Thursday, May 30, 2013

The Fifth Column.

American gets 25 years behind bars in plot with Iranian to kill DC-based Saudi Arabian diplo

A used-car salesman was sentenced today to 25 years in the slammer for scheming with Iranian military officials to assassinate the Saudi Arabian ambassador to the US by blowing up a Washington, DC restaurant.
Manssor Arbabsiar, a naturalized American citizen from Iran, showed no emotion as he was slapped with the maximum punishment for the terror plot, which he believed would have killed up to 150 people, including US senators.
Manhattan federal Judge John Keenan said Arbabsiar, 58, didn't deserve any mercy after getting caught saying that the planned massacre was "no big deal."
Manssor Arbabsiar
Keenan also noted: "In a case like this, deterrence is of supreme importance."
"Others who might have financial or political purposes to engage in acts of violence against the United States or its interests must learn the lesson that such conduct will not be tolerated," he said.
Arbabsiar was busted in 2011 after hiring someone he thought was a hitman for the Zetas Mexican drug cartel to carry out the attack for $1.5 million.
But the purported hitman — who met with Arbabsiar several times in Mexico -- was actually a confidential source for the DEA.
A co-defendant in the case — Gholam Shakuri, a member of Iran’s elite Quds Force that the feds say sponsors overseas terrorism — remains at large.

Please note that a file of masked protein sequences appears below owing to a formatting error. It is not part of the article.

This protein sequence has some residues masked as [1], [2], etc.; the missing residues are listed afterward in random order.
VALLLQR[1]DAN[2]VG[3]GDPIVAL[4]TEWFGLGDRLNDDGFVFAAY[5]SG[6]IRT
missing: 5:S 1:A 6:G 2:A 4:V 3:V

Prosecutor Glen Kopp called the plot an "extraordinary crime" in which Arbabsiar "worked for six months to assassinate a foreign diplomat on American soil with knowledge of the mass carnage that could result."
Public defender Sabrina Shroff, who asked for no more than a 10-year sentence, noted that Arbabsiar had no criminal record and provided what an FBI agent termed "a lot of intelligence" during 12 days of cooperation after his arrest.
Arbabsiar told the judge that he accepted responsibility for "what I did wrong," but insisted: "I have a good heart. I never hurt anyone."
Arbabsiar — who was diagnosed by a defense shrink with bi-polar disorder — also said: "My mind sometimes is not in a good place and it runs ahead of me. It goes faster than myself."
In addition to the prison time, Arbabsiar was ordered to forfeit $125,000, covering nearly $100,000 he sent as a down payment for the attack, and another $25,000 in expense money he admitted getting from Iran.

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